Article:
As antisemitism continues to rise in France, emphasis is now being put on encouraging Jewish students to study in Israel after school.
This week, 1000 students from Jewish schools in France arrived as part of "Bac Bleu Blanc" (graduates in Blue and White), a project initiated and organized by the Jewish Agency's educational arm Israel Experience.
The program exposes participants to Israeli universities, academic opportunities and options for aliyah. Participants also tour the country.
Paul Fitoussi, director of the Yavne school in Marseille, stressed: “All Jews should move to Israel. France is not our home anymore. The younger generation must do this. My two daughters immigrated to Israel and learn in Beersheba, and I am encouraging my third daughter to do the same.”
Yoni Elimelech, deputy director of the Otzar Torah School in Paris’s 13th District, echoed those sentiments. “While this may sound strange, for us the fact that we encourage our guys to immigrate to Israel is perfectly natural. I think every 18-year-old [Jewish] boy or girl living in France should immigrate to Israel.”
Fitoussi and Elimelech, who are both on the tour with the students, described the rise of antisemitism in France. “Because of the increased antisemitic attacks,” Fitoussi said that he decided “not to allow students to eat or have sports classes outside of school building.
“Often, stones are thrown at students or they yell slurs like ‘dirty Jews’ towards them,” he said.
Elimelech added that only last week, his school received a transfer student from a public school in the 19th district “due to antisemitic attacks” the child had to endure.
According to Israel Experience, to date, over 40% of participants in each program have immigrated to Israel.
Some of the students, who asked that their full last names not be used for safety reasons, recalled difficult antisemitic experiences they have endured while living in France.
Audrey T, of Ort Marseille Jewish School, said that last September she was sitting with a friend on a bench in front of their school when suddenly three thugs grabbed him by the hair.
“They hit him, and then they started beating him,” she said.
In shock by the whole situation, she and another person that was there just froze.
Finally, one of the teachers came and helped them. Their complaint to the police was ignored.
Since then, Audrey said that “I am afraid every time I get onto a bus or if I’m sitting in a park. I’m afraid to also be attacked like that. In the past, I didn’t think so much about my Jewish identity but since [last September], I think about it a lot.”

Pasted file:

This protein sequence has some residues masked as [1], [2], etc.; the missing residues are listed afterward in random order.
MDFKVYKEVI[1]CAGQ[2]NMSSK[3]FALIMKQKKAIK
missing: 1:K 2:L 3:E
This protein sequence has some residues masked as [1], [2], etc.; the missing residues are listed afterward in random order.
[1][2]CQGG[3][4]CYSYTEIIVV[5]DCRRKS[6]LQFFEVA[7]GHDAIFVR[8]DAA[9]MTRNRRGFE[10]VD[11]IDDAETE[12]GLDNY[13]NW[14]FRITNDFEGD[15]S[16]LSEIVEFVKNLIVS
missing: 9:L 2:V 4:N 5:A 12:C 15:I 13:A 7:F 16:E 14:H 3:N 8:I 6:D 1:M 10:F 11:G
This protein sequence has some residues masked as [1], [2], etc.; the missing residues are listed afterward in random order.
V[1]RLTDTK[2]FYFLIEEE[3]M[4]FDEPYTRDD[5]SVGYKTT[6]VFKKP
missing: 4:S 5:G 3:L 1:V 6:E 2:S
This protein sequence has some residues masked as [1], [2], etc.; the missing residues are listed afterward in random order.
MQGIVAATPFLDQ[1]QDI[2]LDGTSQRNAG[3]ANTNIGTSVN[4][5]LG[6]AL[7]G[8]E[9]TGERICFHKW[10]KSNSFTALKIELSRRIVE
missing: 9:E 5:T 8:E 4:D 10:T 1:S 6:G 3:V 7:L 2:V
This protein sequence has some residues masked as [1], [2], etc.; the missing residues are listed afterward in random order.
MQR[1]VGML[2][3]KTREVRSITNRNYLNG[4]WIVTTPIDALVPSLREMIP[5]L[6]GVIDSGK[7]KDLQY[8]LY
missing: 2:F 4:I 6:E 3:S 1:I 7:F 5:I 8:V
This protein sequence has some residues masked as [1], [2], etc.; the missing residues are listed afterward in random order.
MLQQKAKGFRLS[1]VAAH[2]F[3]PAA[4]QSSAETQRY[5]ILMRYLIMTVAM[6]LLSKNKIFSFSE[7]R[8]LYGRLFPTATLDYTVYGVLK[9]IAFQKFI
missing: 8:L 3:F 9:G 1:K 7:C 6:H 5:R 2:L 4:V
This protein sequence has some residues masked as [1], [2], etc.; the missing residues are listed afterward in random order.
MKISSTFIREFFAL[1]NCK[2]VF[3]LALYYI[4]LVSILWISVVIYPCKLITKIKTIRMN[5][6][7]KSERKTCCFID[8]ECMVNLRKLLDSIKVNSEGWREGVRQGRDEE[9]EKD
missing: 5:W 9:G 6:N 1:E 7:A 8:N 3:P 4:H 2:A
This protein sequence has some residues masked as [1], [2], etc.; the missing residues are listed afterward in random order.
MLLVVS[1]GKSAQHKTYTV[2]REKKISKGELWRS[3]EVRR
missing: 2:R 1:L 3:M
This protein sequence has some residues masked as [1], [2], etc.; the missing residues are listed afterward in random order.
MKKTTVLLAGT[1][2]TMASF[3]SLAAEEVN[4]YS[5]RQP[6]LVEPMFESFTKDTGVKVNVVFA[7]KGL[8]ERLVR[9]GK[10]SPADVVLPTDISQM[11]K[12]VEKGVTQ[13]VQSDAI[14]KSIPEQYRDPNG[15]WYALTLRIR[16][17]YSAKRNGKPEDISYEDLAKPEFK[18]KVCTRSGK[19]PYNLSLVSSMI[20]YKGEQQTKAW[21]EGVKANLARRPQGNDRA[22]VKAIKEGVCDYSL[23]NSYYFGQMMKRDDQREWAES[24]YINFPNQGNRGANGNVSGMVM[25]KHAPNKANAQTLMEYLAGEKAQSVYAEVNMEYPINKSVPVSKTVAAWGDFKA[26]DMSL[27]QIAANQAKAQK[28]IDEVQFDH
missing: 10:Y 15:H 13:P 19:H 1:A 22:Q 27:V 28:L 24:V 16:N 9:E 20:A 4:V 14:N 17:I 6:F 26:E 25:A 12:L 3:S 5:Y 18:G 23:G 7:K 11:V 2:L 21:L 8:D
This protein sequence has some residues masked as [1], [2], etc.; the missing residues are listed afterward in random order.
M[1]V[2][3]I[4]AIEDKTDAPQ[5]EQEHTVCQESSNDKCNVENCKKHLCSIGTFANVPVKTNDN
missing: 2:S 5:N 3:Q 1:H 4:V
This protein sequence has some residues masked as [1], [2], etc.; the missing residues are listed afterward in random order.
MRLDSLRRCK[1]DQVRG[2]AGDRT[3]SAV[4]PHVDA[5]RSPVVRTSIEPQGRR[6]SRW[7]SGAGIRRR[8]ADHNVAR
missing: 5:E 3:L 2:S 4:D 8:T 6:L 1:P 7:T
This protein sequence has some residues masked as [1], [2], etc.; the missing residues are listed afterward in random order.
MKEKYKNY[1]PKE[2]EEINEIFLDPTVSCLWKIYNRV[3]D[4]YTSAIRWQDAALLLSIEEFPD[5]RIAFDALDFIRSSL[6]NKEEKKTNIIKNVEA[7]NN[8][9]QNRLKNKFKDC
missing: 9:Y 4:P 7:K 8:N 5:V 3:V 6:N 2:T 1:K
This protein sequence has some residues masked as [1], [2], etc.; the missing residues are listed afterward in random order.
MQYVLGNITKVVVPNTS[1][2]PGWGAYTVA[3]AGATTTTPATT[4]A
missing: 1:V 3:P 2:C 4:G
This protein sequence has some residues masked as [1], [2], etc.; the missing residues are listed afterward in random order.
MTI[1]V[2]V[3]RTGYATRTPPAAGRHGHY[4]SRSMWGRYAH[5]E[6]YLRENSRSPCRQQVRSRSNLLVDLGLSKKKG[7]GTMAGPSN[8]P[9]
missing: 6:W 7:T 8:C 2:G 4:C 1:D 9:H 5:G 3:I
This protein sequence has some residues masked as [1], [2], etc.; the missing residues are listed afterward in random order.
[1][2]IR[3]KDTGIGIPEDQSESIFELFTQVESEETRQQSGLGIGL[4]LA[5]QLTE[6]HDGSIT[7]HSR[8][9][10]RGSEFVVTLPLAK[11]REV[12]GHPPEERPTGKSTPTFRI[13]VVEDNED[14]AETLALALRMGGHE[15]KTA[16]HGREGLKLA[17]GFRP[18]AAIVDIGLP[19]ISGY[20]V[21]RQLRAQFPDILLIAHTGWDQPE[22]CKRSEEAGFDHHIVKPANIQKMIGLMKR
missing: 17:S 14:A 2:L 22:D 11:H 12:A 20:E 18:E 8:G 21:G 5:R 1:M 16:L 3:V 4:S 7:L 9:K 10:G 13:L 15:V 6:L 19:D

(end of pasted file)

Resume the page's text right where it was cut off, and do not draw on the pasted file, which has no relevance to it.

Another student on the trip, Lena S, also from Marseille, said that she now “hides the necklace I wear with the Star of David and Jewish symbols. I don’t want to be that religious Jew [who is] attacked in the metro or one of the less safer neighborhoods.” She added she is “always equipped with pepper spray.”
Eitan Z of the 12th district of Paris said he only wears a kippah on Shabbat and Jewish holidays, “and even then I walk fast out of fear for being attacked. It does not matter Saturday or weekday. There is always a fear that I will be attacked because I am a Jew.”
He added that although he was born and raised in Paris, only in Israel do “I feel at home.”
Yoav Z, who is a student at a Jewish school in Strasbourg, said that when the cemetery in the nearby village of Westhoffen was desecrated a few weeks ago, he realized that “there are neighborhoods that I can’t enter with a kippah on my head. When I saw the desecration of the cemetery, I thought I have nowhere else to go but Israel. But, at the same time it’s not that simple to make the move,” he said.
Yonah G. of the 19th borough in Paris said she is unsure about her future in France.
“I am thinking of staying in France but I will only know after I start studying,” she said. “There is a different atmosphere in Paris and I feel much safer here. But it’s very hard to decide what to do because if I move to Israel, there are problems I worry about, like integration into Israeli society, language and integration issues and the different nature of the Israelis.”
During the trip the students went up Masada, visited the Dead Sea, and visited several universities including the University of Haifa and Ben-Gurion University of the Negev, among others.
Amos Hermon, CEO of the Israel Experience, said it a statement that “in recent years we have seen an increase in the trend of antisemitism in Europe as a whole, and in France in particular. The Israeli Experience works to encourage the youth in France to get to know Israel better, and to our delight many decide to come here,” he said.